Ninio's Extinction Illusion 3/52


52 weeks 52 different Optical Illusions

I love optical illusions so i thought i would share a few of my favorite and with many people opting to take up 365 day challenges i thought i would try a 52 week challenge in which i will share with you a different Illusion every week. so if you have any you would like me to feature get in touch.

Week 3

Ninio's Extinction Illusion

This illusion shows 12 black dots on a gray-and-white grid. However, it is impossible to see all 12 dots at once. If the grid wasn't in the picture, people could see all 12 dots. French scientist and visual perception specialist Jacques Ninio created the illusion in 2000 and published a detailed study explaining how it tricks the mind.

"When the white disks in a scintillating grid are reduced in size, and outlined in black, they tend to disappear," wrote Ninio. "One sees only a few of them at a time, in clusters which move erratically on the page. Where they are not seen, the gray alleys seem to be continuous, generating gray crossings that are not actually present."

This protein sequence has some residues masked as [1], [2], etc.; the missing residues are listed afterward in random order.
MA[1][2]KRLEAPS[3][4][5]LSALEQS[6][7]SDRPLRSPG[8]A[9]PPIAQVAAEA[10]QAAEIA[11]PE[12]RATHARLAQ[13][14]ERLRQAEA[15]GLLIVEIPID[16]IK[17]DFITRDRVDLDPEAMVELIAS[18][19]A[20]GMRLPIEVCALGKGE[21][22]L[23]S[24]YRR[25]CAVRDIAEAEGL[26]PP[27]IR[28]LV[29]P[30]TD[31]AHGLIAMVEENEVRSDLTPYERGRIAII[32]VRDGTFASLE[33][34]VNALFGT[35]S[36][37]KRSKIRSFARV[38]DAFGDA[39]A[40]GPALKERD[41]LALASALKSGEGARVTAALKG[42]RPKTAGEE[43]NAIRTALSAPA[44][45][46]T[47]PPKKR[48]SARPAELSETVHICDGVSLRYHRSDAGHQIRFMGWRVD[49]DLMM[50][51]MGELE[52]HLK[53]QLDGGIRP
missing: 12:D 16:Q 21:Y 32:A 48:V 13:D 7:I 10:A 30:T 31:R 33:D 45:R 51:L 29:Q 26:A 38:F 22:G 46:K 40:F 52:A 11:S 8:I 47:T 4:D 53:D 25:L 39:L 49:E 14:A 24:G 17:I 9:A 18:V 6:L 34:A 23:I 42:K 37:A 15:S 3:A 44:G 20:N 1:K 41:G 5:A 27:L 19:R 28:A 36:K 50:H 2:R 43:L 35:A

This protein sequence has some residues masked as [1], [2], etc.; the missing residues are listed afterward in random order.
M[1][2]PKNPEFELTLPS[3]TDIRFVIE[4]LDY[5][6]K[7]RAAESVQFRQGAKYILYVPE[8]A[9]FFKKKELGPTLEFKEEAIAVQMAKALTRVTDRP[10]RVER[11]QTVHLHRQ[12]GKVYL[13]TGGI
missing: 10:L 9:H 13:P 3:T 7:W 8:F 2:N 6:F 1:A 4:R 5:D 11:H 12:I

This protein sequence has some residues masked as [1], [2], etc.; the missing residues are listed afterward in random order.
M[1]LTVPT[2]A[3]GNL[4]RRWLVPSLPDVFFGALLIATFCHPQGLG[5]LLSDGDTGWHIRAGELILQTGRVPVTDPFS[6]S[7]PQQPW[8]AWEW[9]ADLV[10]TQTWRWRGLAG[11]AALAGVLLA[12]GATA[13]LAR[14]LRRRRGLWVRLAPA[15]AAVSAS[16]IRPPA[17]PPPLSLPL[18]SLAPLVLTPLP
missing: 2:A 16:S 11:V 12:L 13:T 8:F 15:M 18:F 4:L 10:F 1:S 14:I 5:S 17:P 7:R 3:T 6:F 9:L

This illusion is a prime example of how only see certain things in the center of our vision. Our brain compensates for things we can't see. Therefore, viewers know there are 12 dots in total on the grid but visually only see a few at a time.

This illusion is a variation on the Hermann Grid, which has sort of the opposite effect of the Ninio's Extinction Illusion. In the Hermann Grid, all of the dots are white, but some appear black based on where your eyes travel.


What are the best optical illusions you've found on the web? Do you have more amazing examples you don't see here?

Share your thoughts with us in the comments section below.